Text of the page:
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I started a quest to find terrific blues music and incredible musicianship when I was just a little kid. I also have a tremendous appreciation of fine musical instruments and equipment. One of my greatest joys all of my life was sharing my finds with my friends. I'm now publishing my journey. I hope that you come along!


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Showing posts with label Willie Big Eyes Smith. Show all posts
Showing posts with label Willie Big Eyes Smith. Show all posts

Sunday, September 29, 2013

Earwig Music artists: Chris James and Patrick Rynn - Barrellhouse Stomp - New Release Review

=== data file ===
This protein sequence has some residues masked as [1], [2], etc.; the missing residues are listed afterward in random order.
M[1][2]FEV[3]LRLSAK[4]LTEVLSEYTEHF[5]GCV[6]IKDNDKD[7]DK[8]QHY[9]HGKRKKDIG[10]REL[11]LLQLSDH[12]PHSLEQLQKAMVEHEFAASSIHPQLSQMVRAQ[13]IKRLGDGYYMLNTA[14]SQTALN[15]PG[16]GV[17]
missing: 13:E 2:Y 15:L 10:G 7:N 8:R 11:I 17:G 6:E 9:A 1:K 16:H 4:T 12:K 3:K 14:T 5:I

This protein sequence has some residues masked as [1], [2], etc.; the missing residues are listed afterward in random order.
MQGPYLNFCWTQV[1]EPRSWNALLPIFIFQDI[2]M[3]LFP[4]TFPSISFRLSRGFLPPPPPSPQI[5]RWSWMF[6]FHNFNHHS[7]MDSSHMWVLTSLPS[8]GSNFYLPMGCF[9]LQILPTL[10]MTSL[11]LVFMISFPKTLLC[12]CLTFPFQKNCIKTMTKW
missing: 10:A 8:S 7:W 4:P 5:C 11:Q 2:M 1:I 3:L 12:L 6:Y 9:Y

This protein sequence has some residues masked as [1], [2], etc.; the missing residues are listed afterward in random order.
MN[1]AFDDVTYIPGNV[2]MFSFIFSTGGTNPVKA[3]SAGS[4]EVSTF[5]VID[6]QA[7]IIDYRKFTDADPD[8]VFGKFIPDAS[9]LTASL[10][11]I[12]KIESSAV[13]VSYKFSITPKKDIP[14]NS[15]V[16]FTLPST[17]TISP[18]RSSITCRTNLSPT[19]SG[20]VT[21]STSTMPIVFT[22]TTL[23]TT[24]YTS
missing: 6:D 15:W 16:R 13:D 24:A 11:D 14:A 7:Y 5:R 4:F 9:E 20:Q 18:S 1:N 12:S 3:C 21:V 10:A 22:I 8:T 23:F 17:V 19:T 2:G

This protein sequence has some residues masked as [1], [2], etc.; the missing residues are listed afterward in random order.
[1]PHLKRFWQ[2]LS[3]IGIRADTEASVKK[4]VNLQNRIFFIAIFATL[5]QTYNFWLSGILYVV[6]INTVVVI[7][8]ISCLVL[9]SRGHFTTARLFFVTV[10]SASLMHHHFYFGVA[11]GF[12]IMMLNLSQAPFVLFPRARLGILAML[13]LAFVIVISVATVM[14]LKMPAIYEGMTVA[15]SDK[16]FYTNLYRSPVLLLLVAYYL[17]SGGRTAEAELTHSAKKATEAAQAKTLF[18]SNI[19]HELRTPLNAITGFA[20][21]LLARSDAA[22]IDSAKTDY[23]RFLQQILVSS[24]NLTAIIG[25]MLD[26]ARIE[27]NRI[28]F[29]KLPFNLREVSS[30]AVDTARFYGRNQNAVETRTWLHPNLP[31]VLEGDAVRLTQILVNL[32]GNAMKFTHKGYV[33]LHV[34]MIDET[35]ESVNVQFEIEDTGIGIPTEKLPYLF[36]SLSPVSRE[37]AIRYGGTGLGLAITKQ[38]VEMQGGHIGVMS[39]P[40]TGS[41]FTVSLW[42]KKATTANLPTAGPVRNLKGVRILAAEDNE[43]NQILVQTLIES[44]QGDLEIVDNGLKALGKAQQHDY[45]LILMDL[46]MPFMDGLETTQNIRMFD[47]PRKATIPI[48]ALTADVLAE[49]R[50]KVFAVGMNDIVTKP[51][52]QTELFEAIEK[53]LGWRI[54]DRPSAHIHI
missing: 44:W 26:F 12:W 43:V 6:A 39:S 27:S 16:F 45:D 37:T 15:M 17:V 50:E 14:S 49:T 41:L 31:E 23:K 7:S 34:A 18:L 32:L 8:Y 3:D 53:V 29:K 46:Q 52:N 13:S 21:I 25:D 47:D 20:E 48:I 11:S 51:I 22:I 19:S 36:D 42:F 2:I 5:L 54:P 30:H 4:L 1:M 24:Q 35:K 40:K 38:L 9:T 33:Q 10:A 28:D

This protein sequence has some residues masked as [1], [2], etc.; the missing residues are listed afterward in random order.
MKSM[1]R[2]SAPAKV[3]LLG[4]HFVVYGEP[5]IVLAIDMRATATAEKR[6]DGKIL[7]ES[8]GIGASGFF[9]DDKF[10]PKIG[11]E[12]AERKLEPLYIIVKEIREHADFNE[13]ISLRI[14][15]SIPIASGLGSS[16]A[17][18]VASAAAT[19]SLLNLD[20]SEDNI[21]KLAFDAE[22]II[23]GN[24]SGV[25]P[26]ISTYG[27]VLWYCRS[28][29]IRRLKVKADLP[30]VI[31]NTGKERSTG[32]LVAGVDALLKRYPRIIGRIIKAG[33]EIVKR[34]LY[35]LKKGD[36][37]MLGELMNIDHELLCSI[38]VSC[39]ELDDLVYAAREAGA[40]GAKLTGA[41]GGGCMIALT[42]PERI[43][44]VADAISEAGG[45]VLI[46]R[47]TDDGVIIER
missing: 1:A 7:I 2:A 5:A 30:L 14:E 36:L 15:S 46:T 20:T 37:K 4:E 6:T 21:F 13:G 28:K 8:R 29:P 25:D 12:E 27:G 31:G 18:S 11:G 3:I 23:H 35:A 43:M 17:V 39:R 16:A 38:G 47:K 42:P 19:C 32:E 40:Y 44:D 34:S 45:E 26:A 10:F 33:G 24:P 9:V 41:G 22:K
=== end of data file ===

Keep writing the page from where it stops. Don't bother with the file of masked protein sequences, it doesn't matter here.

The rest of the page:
I just received the newest release, Barrelhouse Stomp, from Chris James and Patrick Rynn and it's a roller! Opening with contemporary Chicago style blues track, Goodbye, Later For You, in traditional fashion, Rynn and James open the release featuring super harp support from Rob Stone and piano work from Aaron Moore. James is always solid on vocals and he lays down nicely phrased riffs on guitar. Just Another Kick In The Teeth has a funky swing to it featuring Eddie Shaw on sax (as well as Jonny Viau, Norbert W Johnson) and Jody Williams on guitar. Viau opens I Feel So Good with a honkin good sax solo and James does a nice job of delivering on this classic blues track with contributions from Willie Big Eyes Smith (drums) and Aarom Moore on piano. Messin' With White Lightning has a spankin quick pace and Jody and James are on it with guitar riffs. Hot piano riffs from David Maxwell highlight this track and Willie Hayes is tight on drums. On slower paced swing track, Before It's Too Late, James digs in with vocal acuity and Moore really shines on keys.  A Fact Is A Fact, a quick paced Chicago style blues features Viau and Johnson on sax and Eddie Kobek on drums. James' vicious slide work and Rynn's steady bass work really make this work. One of my favorite tracks on the release, It Always Can Be Worse, James plays really nice harp along with his vocals and guitar, backed nicely by Hayes, Maxwell and Rynn. I'm Gonna Stop Foolin' Myself has a real R&B feel to it with Johnson and Viau back on mighty sax and Williams lays down some fine riffs on guitar. On classic Vicksburg Blues, Stone is back on harp and Williams on guitar but it's James on vocal and Maxwell on keys that really take this track for a ride. Bobby's Rock is in the tradition of Freddy King with really super fluid slide work from James and fine sax work from Kobek, Viau and Johnson. Take It Easy is a jammin boogie with Maxwell leading the way on keys. This is another track that really highlights James' vocals. Last Call Boogie is a really cool track using the Latin beat under the blues. Full blast sax work, Kobek really smokin the drums, Gray really hammering the keys and nice double stop guitar work from James makes this a terrific wrap to a solid release.